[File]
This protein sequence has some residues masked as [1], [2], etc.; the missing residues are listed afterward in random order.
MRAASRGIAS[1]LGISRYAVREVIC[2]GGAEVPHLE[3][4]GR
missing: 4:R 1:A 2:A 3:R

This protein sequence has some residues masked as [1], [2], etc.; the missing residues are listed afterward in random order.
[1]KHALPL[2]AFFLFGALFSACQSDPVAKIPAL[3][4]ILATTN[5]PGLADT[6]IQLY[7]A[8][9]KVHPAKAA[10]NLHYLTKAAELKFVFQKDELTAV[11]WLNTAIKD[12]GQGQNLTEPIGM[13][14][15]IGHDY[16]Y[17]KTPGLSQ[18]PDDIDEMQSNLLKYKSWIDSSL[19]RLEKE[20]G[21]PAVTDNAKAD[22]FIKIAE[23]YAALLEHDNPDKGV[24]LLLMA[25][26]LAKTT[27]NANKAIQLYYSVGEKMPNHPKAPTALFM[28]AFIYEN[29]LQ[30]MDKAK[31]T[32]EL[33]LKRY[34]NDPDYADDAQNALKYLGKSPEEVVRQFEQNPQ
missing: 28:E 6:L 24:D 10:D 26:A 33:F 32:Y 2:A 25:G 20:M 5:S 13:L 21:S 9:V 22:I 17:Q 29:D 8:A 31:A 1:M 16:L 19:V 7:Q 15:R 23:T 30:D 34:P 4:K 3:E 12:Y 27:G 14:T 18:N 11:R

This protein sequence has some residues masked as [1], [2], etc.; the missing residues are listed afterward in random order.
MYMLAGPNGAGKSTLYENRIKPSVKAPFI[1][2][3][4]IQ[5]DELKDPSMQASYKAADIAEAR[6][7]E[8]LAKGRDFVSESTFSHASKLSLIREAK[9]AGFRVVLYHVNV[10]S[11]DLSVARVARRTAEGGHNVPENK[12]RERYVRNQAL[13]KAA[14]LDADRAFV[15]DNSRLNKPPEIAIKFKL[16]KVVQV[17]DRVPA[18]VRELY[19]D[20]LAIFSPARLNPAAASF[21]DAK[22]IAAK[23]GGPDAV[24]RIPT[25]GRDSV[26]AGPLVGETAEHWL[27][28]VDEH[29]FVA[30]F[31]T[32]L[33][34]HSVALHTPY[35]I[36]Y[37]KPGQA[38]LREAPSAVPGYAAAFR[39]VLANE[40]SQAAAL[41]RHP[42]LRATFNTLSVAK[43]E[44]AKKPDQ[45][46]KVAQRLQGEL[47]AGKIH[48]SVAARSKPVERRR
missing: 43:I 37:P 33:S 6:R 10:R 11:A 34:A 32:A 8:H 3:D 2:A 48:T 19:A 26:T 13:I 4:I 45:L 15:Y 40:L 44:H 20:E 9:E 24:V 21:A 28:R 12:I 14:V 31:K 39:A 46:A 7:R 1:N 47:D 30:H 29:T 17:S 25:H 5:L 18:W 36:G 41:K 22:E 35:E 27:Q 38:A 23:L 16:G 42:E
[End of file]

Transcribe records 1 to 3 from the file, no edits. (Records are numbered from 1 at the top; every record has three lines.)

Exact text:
This protein sequence has some residues masked as [1], [2], etc.; the missing residues are listed afterward in random order.
MRAASRGIAS[1]LGISRYAVREVIC[2]GGAEVPHLE[3][4]GR
missing: 4:R 1:A 2:A 3:R

This protein sequence has some residues masked as [1], [2], etc.; the missing residues are listed afterward in random order.
[1]KHALPL[2]AFFLFGALFSACQSDPVAKIPAL[3][4]ILATTN[5]PGLADT[6]IQLY[7]A[8][9]KVHPAKAA[10]NLHYLTKAAELKFVFQKDELTAV[11]WLNTAIKD[12]GQGQNLTEPIGM[13][14][15]IGHDY[16]Y[17]KTPGLSQ[18]PDDIDEMQSNLLKYKSWIDSSL[19]RLEKE[20]G[21]PAVTDNAKAD[22]FIKIAE[23]YAALLEHDNPDKGV[24]LLLMA[25][26]LAKTT[27]NANKAIQLYYSVGEKMPNHPKAPTALFM[28]AFIYEN[29]LQ[30]MDKAK[31]T[32]EL[33]LKRY[34]NDPDYADDAQNALKYLGKSPEEVVRQFEQNPQ
missing: 28:E 6:L 24:D 10:D 26:A 33:F 32:Y 2:A 25:G 20:M 5:S 13:L 21:S 9:V 22:I 17:Q 29:D 8:A 31:A 1:M 16:L 19:V 7:Q 15:R 23:T 30:D 34:P 4:K 3:E 12:Y 27:G 14:T 18:N 11:R

This protein sequence has some residues masked as [1], [2], etc.; the missing residues are listed afterward in random order.
MYMLAGPNGAGKSTLYENRIKPSVKAPFI[1][2][3][4]IQ[5]DELKDPSMQASYKAADIAEAR[6][7]E[8]LAKGRDFVSESTFSHASKLSLIREAK[9]AGFRVVLYHVNV[10]S[11]DLSVARVARRTAEGGHNVPENK[12]RERYVRNQAL[13]KAA[14]LDADRAFV[15]DNSRLNKPPEIAIKFKL[16]KVVQV[17]DRVPA[18]VRELY[19]D[20]LAIFSPARLNPAAASF[21]DAK[22]IAAK[23]GGPDAV[24]RIPT[25]GRDSV[26]AGPLVGETAEHWL[27][28]VDEH[29]FVA[30]F[31]T[32]L[33][34]HSVALHTPY[35]I[36]Y[37]KPGQA[38]LREAPSAVPGYAAAFR[39]VLANE[40]SQAAAL[41]RHP[42]LRATFNTLSVAK[43]E[44]AKKPDQ[45][46]KVAQRLQGEL[47]AGKIH[48]SVAARSKPVERRR
missing: 43:I 37:P 33:S 6:R 10:R 11:A 34:A 32:A 8:H 3:D 2:A 48:T 19:A 26:T 13:I 4:I 45:L 15:Y 40:L 44:H 20:E 9:E 24:V 21:A 28:R 12:I 14:V 31:K 39:A 46:A 7:R 1:N 47:D 30:H 29:T 17:S 25:H 5:L 18:W 36:G 41:K 22:E 35:E 27:Q 38:A 23:L 16:G 42:E